We feel the removals have been more about anti-piracy than a need to “rush” the release and are probably victims of the long-running struggle between Sony’s content and CE division.
D-Link have launched the first wireless broadband videophone, which plugs into a television and communicates using either 802.11b (WiFi) or 802.11g, working without the need for a PC. The DVC-1100, otherwise know as the AirPlus i2eye VideoPhone complies to ITU-based H.323 protocol for video streaming and can operate at up to 30 fps.
Its support of H.323 protocol which enables it to be used other similar compliant devices or software like Microsoft NetMeeting and requires no service fees, contracts, or subscriptions.
If having a wireless video camera in your lounge makes you nervous, there are several privacy controls, enabling either the audio or video to be turned off independently or to reject all incoming calls by switching to Do Not Disturb.
It is expected to have a street price of $229 (~€185, ~£130).
We feel there is an interesting future for this kind of device, connecting increasingly globally-distributed families. As VoIP comes further to the attention of the general public, and they become more familiar with the idea, the addition of video will be a logical progression for them
Following satellite coverage, but this has not been taken up due to its very high costs.
Their new approach is to provide high-speed connections to a central point, then distribute to households that have uninterrupted, line-of-site to the antenna (picture right) mounted on top of the subscribers rooftop. Labelled as P2MP (Point to MultiPoint), it provides a two-way connection that will, in their words, supply connections of a similar speed to 512k ADSL.
For the trial, they are working with Israel-based company, Alvarion, using their BreezeAccess product that operates in the 5.8GHz Band C radio spectrum.
Other similar services have been available around the UK for some time. Firstnet (who were bought by Pipex in August this year) have been running a similar service in densely populated areas around cities including Leeds, Bradford, Nottingham, Reading and Coventry for locations up to 10km away from any of its base. They are offering two-way 512Kbps, 1Mbps or even 5Mbps services.
Further success for Apple have been announced as they declare they have now sold 25 million downloaded song through their iTunes music store, which is currently only operating in America. At this rate they are selling at an average of 1.5 million downloads a month.
Appropriately for this time of year the 25th million track was “Let It Snow! Let It Snow! Let It Snow!” by Frank Sinatra.
One of the new features introduced into iTunes 2.0 was the ability to purchase online gift certificates for others and to give download allowances for children, who do not have their own credit cards. Over $1 million dollars (~€812,420, ~£572,600) worth of these, vary between $20-$200, have been sold since October.
This announcement comes on the heals of US Time magazine naming iTunes Music Store as the Invention of 2003.
The Copyright Board of Canada has decided that the downloading of music for personal user from peer-to-peer networks is legal, but uploading files to them is not. Canada’s copyright law allow making a copy for personal use and does not address the source of that copy or whether the original has to be an authorised or non-infringing version.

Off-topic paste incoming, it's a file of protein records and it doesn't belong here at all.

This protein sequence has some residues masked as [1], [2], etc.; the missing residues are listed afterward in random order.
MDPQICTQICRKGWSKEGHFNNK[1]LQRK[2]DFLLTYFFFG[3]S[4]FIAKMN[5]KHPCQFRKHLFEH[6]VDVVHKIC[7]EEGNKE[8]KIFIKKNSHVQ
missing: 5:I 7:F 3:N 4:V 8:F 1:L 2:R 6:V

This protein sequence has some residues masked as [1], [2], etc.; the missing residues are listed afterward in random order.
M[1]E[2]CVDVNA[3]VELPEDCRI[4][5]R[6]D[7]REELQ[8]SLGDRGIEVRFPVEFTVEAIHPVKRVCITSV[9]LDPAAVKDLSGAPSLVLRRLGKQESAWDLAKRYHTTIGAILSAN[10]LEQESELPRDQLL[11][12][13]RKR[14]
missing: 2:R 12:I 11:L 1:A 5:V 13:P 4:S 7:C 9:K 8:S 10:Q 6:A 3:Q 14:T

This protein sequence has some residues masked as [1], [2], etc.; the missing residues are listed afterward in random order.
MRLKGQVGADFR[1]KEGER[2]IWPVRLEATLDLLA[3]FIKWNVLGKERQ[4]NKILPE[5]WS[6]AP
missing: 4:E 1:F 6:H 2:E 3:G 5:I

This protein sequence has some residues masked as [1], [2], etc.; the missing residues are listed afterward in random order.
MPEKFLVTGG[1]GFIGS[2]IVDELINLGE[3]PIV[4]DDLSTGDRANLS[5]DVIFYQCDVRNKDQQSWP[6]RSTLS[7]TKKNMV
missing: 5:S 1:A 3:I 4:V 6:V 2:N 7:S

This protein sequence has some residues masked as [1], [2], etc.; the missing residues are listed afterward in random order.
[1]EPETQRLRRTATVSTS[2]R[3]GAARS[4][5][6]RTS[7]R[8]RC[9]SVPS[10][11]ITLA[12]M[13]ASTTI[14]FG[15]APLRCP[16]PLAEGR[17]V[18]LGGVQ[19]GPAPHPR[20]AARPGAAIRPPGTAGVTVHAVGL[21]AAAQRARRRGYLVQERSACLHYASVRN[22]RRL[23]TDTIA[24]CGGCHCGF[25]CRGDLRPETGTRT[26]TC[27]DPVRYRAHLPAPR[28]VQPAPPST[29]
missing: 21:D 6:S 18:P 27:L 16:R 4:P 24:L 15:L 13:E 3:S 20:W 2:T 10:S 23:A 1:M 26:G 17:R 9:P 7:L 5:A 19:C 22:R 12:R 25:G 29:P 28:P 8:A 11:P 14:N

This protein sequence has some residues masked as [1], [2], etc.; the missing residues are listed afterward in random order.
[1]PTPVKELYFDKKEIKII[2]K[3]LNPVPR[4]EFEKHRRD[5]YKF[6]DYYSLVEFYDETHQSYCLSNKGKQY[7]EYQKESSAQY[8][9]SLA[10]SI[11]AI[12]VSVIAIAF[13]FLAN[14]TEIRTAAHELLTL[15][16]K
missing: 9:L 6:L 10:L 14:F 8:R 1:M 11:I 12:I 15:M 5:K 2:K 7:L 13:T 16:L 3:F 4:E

Clearly the recording industry does not like or agree with the opinion. Richard Pfohl, general counsel for the Canadian Recording Industry Association said, “This is the opinion of the Copyright Board, but Canadian courts will decide this issue.”
Currently Canadians, and a number of other countries, pay a levy on recordable media; audio tapes (29¢C, ~$0.22, ~€0.18, ~£0.13), MiniDisc (77¢C, ~$0.59, ~€0.48, ~£0.34) and blank data (21¢C, ~$0.16, ~€0.13, ~£0.09) and audio CDs (77¢C, ~$0.59, ~€0.48, ~£0.34). Non-removable memory permanently embedded in MP3 players have now been added to this list, with C$2 (~$1.52, ~€1.24, ~£0.87) up to 1Gb of data, C$15 (~$11.41, ~€9.27, ~£6.54) for between 1Gb – 10Gb and C$25 (~$19.02, ~€15.45, ~£10.89) above 10Gb.
Interestingly, Digital Audio Tape (DAT), micro-cassettes, rewritable DVDs, removable memory cards (such as SmartMedia, CompactFlash and Secure Digital Memory cards) and removable micro hard drives are not currently covered.
The levies will be collected from the manufacturers and distributed to music companies and rights holders via the Canadian Private Copying Collective, a non-profit agency. It is expected that the levies will be passed on to the consumer.
Cerritos, a city of 51,000, 26 miles (41 kilometres south east of LA, California will be the first city in America to have complete WiFi coverage. In a deal between the Cerritos and the provider, Aiirnet, will involve Aiirnet installing transmitters all over the city, placing them on public buildings, traffic lights and other structures covering the 8.6-square-mile (22-square-kilometer) area.
The residents of the city has had problems getting broadband access as DSL doesn’t extend over the whole city and their cable service has remained analogue, so has been unable to provide Internet access.
The city authorities have agreed to purchase sixty access accounts for some of their field-working employees. Residents who want access will have to pay $34.95/month.
The City of Fredericton in Canada announced back in November that it would be offering a similar service to its 81,000 residents, but being Canada, access will be free.